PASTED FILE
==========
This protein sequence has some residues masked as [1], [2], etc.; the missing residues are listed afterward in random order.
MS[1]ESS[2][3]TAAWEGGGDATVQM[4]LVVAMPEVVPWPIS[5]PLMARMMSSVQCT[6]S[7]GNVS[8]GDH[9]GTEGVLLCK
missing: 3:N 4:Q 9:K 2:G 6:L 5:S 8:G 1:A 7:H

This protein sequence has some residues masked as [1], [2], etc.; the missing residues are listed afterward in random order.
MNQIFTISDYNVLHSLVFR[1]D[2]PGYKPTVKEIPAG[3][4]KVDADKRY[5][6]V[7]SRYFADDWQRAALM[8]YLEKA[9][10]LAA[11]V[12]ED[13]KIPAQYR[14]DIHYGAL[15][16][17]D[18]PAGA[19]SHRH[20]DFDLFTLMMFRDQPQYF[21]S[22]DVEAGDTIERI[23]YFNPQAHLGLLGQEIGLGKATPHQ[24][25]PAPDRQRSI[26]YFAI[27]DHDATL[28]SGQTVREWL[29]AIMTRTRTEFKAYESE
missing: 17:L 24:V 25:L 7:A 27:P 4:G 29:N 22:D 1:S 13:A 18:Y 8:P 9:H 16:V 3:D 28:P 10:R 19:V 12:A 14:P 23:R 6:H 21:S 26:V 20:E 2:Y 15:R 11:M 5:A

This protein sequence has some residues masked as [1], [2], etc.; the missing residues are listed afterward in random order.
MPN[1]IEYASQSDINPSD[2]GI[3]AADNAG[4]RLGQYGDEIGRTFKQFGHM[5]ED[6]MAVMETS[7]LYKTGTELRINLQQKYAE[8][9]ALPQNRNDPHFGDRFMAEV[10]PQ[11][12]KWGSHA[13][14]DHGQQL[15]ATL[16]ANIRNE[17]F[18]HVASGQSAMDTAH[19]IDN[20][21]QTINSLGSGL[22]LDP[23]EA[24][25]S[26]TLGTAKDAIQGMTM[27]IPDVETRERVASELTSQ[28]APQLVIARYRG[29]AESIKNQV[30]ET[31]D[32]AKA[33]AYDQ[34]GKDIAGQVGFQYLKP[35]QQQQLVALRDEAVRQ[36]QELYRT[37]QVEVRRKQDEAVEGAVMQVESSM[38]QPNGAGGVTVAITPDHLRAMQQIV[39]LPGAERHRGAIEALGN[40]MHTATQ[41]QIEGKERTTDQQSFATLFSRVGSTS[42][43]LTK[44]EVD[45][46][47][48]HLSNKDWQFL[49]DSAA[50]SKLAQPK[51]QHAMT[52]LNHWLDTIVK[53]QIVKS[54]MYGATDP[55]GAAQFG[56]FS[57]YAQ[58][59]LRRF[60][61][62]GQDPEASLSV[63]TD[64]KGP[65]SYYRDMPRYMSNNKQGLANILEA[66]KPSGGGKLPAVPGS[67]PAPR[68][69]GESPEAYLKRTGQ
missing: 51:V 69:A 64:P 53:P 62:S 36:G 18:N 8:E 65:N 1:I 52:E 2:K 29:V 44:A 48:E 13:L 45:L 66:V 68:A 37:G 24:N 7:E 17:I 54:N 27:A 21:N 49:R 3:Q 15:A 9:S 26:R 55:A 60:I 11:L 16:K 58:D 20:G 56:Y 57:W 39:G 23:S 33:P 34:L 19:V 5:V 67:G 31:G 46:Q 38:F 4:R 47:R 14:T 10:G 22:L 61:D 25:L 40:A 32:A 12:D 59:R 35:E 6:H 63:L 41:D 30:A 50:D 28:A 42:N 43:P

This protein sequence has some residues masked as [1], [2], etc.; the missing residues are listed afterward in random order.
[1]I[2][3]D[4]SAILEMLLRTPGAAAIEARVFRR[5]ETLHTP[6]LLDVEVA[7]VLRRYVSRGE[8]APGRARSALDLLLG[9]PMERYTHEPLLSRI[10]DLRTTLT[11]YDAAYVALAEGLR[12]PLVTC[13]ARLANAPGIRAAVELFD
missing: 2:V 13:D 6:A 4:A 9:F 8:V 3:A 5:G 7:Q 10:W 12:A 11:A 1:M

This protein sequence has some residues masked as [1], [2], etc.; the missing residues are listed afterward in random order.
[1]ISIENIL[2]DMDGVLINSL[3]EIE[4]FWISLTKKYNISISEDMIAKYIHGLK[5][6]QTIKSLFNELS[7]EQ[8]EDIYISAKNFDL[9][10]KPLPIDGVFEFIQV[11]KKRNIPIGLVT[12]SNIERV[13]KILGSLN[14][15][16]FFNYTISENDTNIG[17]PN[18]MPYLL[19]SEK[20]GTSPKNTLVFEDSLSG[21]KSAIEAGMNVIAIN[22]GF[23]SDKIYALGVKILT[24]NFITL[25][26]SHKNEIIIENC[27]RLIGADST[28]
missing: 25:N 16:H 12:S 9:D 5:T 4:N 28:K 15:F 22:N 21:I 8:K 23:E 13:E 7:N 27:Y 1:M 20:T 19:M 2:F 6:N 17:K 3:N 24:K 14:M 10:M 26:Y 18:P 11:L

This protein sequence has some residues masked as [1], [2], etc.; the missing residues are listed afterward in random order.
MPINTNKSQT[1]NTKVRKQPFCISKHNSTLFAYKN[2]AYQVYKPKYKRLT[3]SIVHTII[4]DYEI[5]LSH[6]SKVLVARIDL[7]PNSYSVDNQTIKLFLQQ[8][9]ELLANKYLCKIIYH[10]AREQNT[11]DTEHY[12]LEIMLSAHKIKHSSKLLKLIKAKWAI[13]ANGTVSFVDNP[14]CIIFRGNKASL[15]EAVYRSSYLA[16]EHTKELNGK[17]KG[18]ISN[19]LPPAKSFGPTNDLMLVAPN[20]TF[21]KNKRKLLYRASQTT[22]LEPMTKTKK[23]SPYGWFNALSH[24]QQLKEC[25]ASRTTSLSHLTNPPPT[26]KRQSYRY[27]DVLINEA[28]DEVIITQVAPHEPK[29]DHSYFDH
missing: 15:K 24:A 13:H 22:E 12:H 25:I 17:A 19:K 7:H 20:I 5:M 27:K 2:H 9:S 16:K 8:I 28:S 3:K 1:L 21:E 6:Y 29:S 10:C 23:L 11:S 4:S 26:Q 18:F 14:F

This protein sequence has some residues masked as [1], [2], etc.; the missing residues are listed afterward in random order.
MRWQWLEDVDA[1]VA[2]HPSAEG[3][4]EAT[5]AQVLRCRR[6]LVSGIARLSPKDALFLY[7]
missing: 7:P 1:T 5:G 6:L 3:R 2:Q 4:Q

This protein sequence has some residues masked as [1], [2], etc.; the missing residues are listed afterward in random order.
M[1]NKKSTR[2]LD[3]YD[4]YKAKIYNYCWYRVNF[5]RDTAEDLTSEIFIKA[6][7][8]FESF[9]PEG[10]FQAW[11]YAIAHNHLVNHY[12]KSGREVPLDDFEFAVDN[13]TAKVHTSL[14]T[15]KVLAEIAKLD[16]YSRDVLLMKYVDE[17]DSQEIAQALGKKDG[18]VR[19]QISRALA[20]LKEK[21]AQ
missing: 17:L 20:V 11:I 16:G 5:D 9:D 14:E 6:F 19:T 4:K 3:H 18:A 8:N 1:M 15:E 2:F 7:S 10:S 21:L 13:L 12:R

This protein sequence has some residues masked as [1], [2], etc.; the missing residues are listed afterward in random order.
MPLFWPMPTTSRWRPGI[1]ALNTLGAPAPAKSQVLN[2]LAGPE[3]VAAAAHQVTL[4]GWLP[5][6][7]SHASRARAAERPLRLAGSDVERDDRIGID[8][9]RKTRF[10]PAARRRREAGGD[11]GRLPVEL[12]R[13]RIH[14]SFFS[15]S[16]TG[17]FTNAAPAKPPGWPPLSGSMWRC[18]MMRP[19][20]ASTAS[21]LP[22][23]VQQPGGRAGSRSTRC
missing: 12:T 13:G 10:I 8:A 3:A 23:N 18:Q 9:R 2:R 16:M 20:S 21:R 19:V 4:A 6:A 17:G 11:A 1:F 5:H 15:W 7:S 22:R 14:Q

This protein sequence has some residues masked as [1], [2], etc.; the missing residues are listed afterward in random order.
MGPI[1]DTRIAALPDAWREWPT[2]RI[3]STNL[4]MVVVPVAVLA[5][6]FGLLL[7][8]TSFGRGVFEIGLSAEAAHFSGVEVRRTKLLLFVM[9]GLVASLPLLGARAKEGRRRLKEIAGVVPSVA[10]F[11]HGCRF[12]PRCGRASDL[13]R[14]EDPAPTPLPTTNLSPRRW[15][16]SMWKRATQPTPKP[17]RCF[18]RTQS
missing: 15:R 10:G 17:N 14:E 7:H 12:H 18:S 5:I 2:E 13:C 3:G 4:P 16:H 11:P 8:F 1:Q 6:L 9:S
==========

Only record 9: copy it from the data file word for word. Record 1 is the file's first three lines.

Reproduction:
This protein sequence has some residues masked as [1], [2], etc.; the missing residues are listed afterward in random order.
MPLFWPMPTTSRWRPGI[1]ALNTLGAPAPAKSQVLN[2]LAGPE[3]VAAAAHQVTL[4]GWLP[5][6][7]SHASRARAAERPLRLAGSDVERDDRIGID[8][9]RKTRF[10]PAARRRREAGGD[11]GRLPVEL[12]R[13]RIH[14]SFFS[15]S[16]TG[17]FTNAAPAKPPGWPPLSGSMWRC[18]MMRP[19][20]ASTAS[21]LP[22][23]VQQPGGRAGSRSTRC
missing: 12:T 13:G 10:I 8:A 3:A 23:N 18:Q 9:R 2:R 16:M 20:S 21:R 19:V 4:A 6:A 17:G 11:A 1:F 5:H 15:W 7:S 22:R 14:Q